Emmys: Scott Feinberg on Drama's Supporting Smackdowns

THR's awards analyst digs deeper into two wild-card races as Aaron Paul and Peter Dinklage meet again, and first-timer Morena Baccarin faces the formidable Maggie Smith.
Peter Dinklage on "Game of Thrones"

This story first appeared in the Aug. 23 issue of The Hollywood Reporter magazine.


Jonathan Banks
Breaking Bad (AMC)

PRO: The TV veteran created an unforgettable bad guy in Mike Ehrmantraut, an intense old-school hardass who somehow also was likable and left the series in the most memorable of ways. His work last year has earned a Critics' Choice Award nomination and his second Emmy nom.

CON: Giancarlo Esposito, Walter White's other colorful nemesis, was nominated last year but lost to (now two-time winner) Aaron Paul.

Bobby Cannavale
Boardwalk Empire (HBO)

PRO: Few psychos have been more sadistic and entertaining than Cannavale's Gyp Rosetti. The actor won in 2005 for guesting on Will & Grace and has been nominated two years running for Nurse Jackie.

CON: Boardwalk was shut out of all other major categories, making him the only nominee in this race whose show isn't also up for best drama series. Also, some argue he should have been nominated for guest star.

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Jim Carter
Downton Abbey (PBS)

PRO: The veteran British character actor has managed to score noms in back-to-back years. (This year, his wife, Imelda Staunton, also is nominated, for her supporting role in HBO's movie The Girl.) His Mr. Carson is the series' endearing moral compass.

CON: Downton lacks the flash of its competitors, and season three was somewhat panned as too soapy. Also, Carter is only one member of its sprawling ensemble.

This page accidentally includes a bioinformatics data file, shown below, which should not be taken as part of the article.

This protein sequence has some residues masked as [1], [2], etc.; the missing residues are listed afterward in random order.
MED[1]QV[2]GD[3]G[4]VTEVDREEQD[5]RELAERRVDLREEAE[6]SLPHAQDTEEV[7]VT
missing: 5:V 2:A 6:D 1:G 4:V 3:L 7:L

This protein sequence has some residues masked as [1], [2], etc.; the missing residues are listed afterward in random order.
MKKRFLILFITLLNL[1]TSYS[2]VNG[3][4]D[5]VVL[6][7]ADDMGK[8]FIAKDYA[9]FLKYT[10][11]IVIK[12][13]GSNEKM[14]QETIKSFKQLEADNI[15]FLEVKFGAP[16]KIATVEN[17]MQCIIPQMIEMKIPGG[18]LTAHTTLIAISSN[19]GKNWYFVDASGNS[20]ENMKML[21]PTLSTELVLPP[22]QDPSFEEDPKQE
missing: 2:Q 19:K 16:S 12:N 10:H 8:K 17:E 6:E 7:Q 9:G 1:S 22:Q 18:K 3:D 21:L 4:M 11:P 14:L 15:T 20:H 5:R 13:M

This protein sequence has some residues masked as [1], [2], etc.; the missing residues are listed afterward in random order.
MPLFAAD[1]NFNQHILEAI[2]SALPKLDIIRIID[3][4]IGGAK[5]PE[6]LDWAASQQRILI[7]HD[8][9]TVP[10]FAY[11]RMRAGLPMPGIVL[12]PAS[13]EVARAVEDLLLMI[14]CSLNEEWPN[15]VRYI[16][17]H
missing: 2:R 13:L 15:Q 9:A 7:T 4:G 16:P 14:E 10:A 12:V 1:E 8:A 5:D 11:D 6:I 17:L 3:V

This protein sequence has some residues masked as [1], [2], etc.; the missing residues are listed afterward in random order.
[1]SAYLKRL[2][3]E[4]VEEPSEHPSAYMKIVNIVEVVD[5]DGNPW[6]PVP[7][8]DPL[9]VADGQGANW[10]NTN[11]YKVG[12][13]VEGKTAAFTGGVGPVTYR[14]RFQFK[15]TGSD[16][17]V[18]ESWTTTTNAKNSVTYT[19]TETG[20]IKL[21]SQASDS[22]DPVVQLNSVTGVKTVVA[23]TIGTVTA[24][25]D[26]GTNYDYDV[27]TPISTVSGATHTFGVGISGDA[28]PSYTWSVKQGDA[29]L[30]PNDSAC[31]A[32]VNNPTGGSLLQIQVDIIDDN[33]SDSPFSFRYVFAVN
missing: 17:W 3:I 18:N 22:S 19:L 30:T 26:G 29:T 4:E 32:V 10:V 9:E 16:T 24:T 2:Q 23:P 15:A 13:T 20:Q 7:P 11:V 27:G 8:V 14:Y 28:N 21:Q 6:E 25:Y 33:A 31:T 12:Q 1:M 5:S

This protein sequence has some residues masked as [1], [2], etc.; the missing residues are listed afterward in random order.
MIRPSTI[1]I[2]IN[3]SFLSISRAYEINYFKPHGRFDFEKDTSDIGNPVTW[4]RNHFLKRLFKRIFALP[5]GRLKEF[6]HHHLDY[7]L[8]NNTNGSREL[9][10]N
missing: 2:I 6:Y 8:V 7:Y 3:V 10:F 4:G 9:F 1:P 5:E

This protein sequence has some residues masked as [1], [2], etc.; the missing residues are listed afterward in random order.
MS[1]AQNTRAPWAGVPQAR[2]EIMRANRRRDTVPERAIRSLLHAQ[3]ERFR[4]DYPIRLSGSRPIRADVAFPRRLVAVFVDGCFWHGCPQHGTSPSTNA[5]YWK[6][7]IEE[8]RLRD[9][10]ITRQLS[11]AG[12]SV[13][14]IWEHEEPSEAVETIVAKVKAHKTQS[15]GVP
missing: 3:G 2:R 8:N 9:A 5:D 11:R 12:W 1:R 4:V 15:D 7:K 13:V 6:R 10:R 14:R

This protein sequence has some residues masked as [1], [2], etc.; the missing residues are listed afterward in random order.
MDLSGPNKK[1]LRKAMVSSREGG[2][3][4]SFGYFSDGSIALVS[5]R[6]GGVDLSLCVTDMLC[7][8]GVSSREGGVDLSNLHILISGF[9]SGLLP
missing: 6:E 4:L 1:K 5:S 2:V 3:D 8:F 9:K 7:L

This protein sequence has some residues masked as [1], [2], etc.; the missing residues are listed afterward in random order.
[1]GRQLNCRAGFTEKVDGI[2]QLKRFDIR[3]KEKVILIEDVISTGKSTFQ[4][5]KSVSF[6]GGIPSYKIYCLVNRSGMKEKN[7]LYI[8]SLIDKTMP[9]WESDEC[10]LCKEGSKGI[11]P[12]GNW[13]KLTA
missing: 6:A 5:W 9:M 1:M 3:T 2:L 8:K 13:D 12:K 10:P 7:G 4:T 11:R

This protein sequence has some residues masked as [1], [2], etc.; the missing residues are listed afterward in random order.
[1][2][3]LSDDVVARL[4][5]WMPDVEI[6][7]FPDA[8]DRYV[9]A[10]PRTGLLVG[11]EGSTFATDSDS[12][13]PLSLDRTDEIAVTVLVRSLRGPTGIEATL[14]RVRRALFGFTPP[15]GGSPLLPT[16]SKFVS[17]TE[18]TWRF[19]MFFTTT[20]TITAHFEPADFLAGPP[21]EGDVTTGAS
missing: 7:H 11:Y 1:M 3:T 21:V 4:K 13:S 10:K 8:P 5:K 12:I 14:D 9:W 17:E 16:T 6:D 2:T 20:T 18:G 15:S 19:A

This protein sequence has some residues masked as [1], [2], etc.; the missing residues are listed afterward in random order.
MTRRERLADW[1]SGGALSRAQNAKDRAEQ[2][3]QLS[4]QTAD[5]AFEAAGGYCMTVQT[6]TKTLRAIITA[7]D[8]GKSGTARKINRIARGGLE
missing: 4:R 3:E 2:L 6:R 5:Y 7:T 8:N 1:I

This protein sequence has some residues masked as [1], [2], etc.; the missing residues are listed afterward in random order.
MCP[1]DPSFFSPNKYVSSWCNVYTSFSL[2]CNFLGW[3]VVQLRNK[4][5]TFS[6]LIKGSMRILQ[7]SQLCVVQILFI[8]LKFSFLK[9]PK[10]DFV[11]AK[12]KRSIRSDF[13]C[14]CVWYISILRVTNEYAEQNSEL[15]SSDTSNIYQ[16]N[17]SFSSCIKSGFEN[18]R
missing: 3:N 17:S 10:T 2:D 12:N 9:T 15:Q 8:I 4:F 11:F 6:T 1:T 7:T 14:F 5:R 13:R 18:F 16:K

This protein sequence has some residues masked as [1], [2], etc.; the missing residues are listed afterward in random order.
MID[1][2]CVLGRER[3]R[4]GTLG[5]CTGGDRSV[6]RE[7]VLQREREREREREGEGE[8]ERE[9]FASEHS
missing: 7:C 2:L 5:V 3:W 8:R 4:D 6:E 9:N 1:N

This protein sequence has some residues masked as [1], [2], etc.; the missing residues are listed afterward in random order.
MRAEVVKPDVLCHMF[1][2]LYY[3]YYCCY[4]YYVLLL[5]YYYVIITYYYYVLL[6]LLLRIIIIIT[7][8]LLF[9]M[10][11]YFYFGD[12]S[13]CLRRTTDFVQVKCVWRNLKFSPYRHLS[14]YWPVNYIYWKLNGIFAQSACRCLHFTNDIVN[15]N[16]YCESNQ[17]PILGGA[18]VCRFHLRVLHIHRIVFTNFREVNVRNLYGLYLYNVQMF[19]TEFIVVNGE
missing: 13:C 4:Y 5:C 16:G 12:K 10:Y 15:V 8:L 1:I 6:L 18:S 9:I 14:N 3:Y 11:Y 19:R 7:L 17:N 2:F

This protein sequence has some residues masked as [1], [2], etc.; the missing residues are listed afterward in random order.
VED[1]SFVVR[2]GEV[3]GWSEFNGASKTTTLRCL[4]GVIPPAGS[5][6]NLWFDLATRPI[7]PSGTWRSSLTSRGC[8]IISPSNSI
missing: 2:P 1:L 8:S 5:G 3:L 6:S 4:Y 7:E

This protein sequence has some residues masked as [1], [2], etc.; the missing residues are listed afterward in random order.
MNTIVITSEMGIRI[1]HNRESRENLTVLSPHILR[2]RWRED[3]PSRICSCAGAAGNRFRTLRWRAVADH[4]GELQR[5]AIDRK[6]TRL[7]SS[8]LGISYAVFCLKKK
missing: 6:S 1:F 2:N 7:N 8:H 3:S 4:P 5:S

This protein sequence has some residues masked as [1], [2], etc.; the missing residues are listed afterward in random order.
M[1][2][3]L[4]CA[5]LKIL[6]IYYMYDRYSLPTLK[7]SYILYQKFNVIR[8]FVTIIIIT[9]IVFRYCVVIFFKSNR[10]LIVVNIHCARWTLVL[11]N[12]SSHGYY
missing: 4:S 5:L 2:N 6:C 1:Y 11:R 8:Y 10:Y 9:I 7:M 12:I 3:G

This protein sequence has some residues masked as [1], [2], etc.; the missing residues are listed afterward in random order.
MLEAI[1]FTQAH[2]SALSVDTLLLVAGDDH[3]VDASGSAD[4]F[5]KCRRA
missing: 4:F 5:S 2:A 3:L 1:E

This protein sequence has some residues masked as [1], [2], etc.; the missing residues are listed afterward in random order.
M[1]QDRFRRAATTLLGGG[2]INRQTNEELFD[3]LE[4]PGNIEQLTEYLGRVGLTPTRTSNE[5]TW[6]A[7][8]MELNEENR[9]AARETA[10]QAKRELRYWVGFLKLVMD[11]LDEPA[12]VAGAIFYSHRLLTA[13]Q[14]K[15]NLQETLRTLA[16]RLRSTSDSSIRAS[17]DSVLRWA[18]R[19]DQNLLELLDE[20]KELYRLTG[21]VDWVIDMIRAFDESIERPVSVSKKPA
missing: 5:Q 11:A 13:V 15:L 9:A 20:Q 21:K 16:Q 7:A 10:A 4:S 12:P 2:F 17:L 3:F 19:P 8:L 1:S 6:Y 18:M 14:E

Peter Dinklage
Game of Thrones (HBO)

PRO: Nominated each of the past three years (he won in 2011), Dinklage is on a series that has more total noms than any of the category's other nominees -- and that could matter in a close race.

CON: It is highly unusual to win one year, lose the next then win the next (though Aaron Paul did so without a nom in between). Also, Dinklage is unapologetically allergic to press and campaigning for himself, which might rub some voters the wrong way.

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Mandy Patinkin
Homeland (Showtime)

PRO: The bearded and beloved vet -- a four-time nominee most recently nominated 14 years ago for Chicago Hope, for which he won in 1995 -- is immensely likable as Saul, Carrie's noble, no-nonsense CIA mentor. His scenes with a prisoner in "The Clearing" episode were among TV's best this year, and he was rewarded with a Golden Globe nom.

CON: The series has been off the air for eight months and might not be the freshest on voters' minds.

Aaron Paul (Most likely to win!)
Breaking Bad (AMC)

PRO: Considering his Jesse Pinkman wasn't supposed to survive beyond season one, Paul has had a nice run playing him: He has been nominated four of the past five years, winning in 2010 and 2012. He also has the bonus of the show's final eight episodes bowing during the voting period, a luxury also enjoyed by Paul's co-star Banks.